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on 28 December 2015
This started off quite well & was an ok read with rather a lot of suspension of disbelief required at times. The letters premis was interesting, although it seemed to be written in a "shorthand style" on detail that did very little to enhance the story.
I do think the ending did seem a little rushed & contrived.
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Opposites attract. I'm a Belgian novelist who writes very dark, tense and shocking novels on the crossroads between literature and the crime novel. Pegasus Books published "Baudelaire's Revenge" this year in the US. I'm 61 and at the end of my 'career' (not the immediate end, I hope) but I always wanted to write a novel where love conquers in the end, but time and time again my protagonists are destroyed by other emotions - greed, lust,sollipsism etc. - that corrupt their ability to love. Jessica Brockmole has done what I dreamed off: she has written an utterly touching love story bridging the years between WW1 and WW2, evoking the power of hope, illustrating that our deepest feelings do not degrade through time. The fact that Brockmole chose to tell her story in letters add to the emotional force of the tale. The reader connects immediately with the characters. The backdrop of war(s) deepens the lyrical love story. I confess (but keep it secret): now and then tears came into my eyes. Such a heart-warming, gentle saga with characters you want to have close to you. Oh, and before I forget: a vivid rendering of the natural beauty of the Scottisch Island Skye....
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This interesting story takes us between two continents and two world wars and is told exclusively in the form of letters between the main characters. At first I found this a little disconcerting as the time sequences flutter around, but once I understood the general idea of the story, I became involved with what was happening. Primarily, the book unfolds a love story but at the same time it also captures the somewhat hedonistic attitude of living and loving during war time.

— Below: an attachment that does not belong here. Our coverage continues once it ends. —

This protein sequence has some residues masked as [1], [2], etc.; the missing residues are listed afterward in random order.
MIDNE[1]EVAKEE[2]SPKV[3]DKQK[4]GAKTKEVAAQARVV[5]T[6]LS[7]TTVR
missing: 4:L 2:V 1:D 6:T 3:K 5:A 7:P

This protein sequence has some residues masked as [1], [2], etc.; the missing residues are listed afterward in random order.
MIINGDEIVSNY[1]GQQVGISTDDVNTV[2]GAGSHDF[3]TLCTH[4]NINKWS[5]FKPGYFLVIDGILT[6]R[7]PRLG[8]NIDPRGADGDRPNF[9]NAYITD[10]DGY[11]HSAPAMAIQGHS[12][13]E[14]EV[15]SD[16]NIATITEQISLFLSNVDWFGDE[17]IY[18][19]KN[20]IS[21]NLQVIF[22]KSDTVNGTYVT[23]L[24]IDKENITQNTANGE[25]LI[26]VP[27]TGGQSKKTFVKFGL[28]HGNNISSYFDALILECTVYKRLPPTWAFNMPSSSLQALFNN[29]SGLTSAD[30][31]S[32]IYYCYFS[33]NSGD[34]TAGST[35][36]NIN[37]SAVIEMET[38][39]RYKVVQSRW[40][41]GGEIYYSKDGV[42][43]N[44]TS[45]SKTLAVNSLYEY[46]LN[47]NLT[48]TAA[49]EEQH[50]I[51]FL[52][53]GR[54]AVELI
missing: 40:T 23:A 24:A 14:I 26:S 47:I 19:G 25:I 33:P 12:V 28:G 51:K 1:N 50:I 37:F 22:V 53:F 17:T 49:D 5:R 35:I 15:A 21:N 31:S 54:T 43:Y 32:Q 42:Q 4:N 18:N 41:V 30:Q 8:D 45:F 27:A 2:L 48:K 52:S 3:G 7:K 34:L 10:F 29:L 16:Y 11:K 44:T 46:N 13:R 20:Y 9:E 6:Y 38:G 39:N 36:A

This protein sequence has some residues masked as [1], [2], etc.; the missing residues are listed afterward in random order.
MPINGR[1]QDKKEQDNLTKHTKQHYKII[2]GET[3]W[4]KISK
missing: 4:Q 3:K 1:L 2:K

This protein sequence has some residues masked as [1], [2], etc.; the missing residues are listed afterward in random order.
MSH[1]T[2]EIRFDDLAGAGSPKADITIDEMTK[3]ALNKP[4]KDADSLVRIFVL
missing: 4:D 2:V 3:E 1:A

I'm not a huge fan of epistolary style novels, and I think had the book been just about one time frame, then the exclusivity of the correspondence could have become rather two dimensional. However, for me, the inclusion of a later story certainly saved the day and helped to keep the mystery alive, and in a way kept me turning the pages, although if I'm honest I would have preferred a straightforward narrative.

For me the real star of the story is the island of Skye itself, which is captured beautifully.
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on 29 May 2016
I'd have felt more "truth" if the author had expressed more difference in idiom of her main characters – Elspeth, a poet (and homebody) on Skye and David, a rather unwilling college student (in midwest America). I was conscious the whole book through, that all their letters were written by the same person!
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on 3 May 2016
This page turning book telling a romance by letters must have been fun to write. Caught up in a story between two pen pals who became lovers keeps you turning the pages to see how it all ends. A good read for anyone who enjoys a good romance.
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on 20 October 2014
I took this book on holiday with me, initially I was disappointed to find that the story consisted of letters between four people. Then I couldn't stop reading, I had to find out more as the story, which felt so real, unfolded. Now at the end I'm sorry it has finished.
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on 31 December 2015
I'm writing about the audible version - a story that kept me held in time as I drove 2000 miles to Poland and back to visit the family for Christmas. I'm a hard core sci-fi buff - and it certainly suprised my wife how touched I was by this book. Beautiful. I lived a lifetime hearing the letters between Davey & Elspeth, I wish there could be a sequel but there never will be.
A wonderful story and a priviledge to know